This narrative of youthful trouble is not something that "The Animals" deals with lightly, which is to say that it bravely refuses to resolve anything at all here. Instead it insists on this display of dirt—literal and figurative—and brings it to its logical conclusion of crises. And with no parents to blame for the kind of teens these characters are, what the movie reveals is the fact of self-destruction: the decision to join a frat, the idea of stealing a cellphone out of a stranger’s bag in the ladies room, the predisposition to capitalize on exclusivity, make sense in this narrative, and there is no voice of reason, no sense of a bigger power saying otherwise. The only voice that is here happens in conversations among the teenagers, which are wonderfully real, banter and cursing in Filipino included.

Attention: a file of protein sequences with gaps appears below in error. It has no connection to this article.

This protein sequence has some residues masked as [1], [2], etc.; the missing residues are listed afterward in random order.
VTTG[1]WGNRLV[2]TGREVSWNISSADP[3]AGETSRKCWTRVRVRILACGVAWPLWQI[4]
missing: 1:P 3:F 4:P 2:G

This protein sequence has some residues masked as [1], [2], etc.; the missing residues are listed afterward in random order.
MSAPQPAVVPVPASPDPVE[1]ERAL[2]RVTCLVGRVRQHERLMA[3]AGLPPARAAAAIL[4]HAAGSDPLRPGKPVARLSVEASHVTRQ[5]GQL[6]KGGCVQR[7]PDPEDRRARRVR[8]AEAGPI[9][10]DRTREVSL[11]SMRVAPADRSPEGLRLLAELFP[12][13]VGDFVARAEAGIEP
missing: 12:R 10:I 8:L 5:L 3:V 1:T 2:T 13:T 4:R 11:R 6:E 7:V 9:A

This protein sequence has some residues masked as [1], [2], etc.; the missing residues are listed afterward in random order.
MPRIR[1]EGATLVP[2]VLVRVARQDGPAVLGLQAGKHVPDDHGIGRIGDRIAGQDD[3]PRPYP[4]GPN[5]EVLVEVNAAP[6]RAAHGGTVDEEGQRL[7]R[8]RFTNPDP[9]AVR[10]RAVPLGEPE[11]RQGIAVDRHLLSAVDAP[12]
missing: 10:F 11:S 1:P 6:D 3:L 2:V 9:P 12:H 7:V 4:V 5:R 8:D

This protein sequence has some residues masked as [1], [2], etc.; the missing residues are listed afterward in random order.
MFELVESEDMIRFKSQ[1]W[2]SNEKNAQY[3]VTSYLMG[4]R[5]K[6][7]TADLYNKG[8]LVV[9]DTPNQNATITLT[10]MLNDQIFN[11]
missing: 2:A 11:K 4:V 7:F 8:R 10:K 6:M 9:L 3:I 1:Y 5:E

And so it is really just and only this teeny tiny bubble of a party, where things come to a head, on this one day when the characters and their friends are revealed to be nothing but victims of their own bravery, if not their own lack of a sense of consequences. The audience is treated to a narrative of decadence, in teenagers who have no wants or needs, within this particular social class. The latter is crucial to the fact that the parents in this movie are oblivious to, are kept in the dark about, what really goes on in their kids’ lives. Money after all allows you to imagine that the kids are alright, that providing for their needs, allowing them an amount of freedom, is all it takes. Besides there are the drivers you hire to keep your kids safe from one place to the next. Besides there is money that might be used to pay off the security guard who tells your kids to keep the noise down.